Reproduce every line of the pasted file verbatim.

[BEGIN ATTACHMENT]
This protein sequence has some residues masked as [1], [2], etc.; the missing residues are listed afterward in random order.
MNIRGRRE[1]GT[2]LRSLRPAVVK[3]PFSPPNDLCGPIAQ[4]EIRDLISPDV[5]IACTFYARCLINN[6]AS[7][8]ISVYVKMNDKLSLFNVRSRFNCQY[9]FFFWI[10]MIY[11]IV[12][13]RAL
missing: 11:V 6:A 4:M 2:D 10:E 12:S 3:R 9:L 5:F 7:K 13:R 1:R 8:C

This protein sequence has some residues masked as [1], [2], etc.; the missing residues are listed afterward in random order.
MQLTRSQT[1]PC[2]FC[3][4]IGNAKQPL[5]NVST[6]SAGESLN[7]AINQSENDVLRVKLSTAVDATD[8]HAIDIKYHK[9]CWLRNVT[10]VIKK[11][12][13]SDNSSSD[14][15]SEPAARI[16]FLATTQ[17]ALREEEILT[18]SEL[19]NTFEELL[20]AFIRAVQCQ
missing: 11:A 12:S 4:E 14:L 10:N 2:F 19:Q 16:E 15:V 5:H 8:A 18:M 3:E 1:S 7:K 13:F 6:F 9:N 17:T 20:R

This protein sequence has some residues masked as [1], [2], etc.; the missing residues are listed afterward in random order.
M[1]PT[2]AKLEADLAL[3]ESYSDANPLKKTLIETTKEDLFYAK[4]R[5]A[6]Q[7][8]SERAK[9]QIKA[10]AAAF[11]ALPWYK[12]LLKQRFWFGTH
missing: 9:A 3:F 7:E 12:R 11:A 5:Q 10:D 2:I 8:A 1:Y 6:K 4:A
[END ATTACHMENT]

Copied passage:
This protein sequence has some residues masked as [1], [2], etc.; the missing residues are listed afterward in random order.
MNIRGRRE[1]GT[2]LRSLRPAVVK[3]PFSPPNDLCGPIAQ[4]EIRDLISPDV[5]IACTFYARCLINN[6]AS[7][8]ISVYVKMNDKLSLFNVRSRFNCQY[9]FFFWI[10]MIY[11]IV[12][13]RAL
missing: 11:V 6:A 4:M 2:D 10:E 12:S 3:R 9:L 5:F 7:K 13:R 1:R 8:C

This protein sequence has some residues masked as [1], [2], etc.; the missing residues are listed afterward in random order.
MQLTRSQT[1]PC[2]FC[3][4]IGNAKQPL[5]NVST[6]SAGESLN[7]AINQSENDVLRVKLSTAVDATD[8]HAIDIKYHK[9]CWLRNVT[10]VIKK[11][12][13]SDNSSSD[14][15]SEPAARI[16]FLATTQ[17]ALREEEILT[18]SEL[19]NTFEELL[20]AFIRAVQCQ
missing: 11:A 12:S 4:E 14:L 10:N 2:F 19:Q 16:E 15:V 5:H 8:A 18:M 3:E 1:S 7:K 13:F 6:F 9:N 17:T 20:R

This protein sequence has some residues masked as [1], [2], etc.; the missing residues are listed afterward in random order.
M[1]PT[2]AKLEADLAL[3]ESYSDANPLKKTLIETTKEDLFYAK[4]R[5]A[6]Q[7][8]SERAK[9]QIKA[10]AAAF[11]ALPWYK[12]LLKQRFWFGTH
missing: 9:A 3:F 7:E 12:R 11:A 5:Q 10:D 2:I 8:A 1:Y 6:K 4:A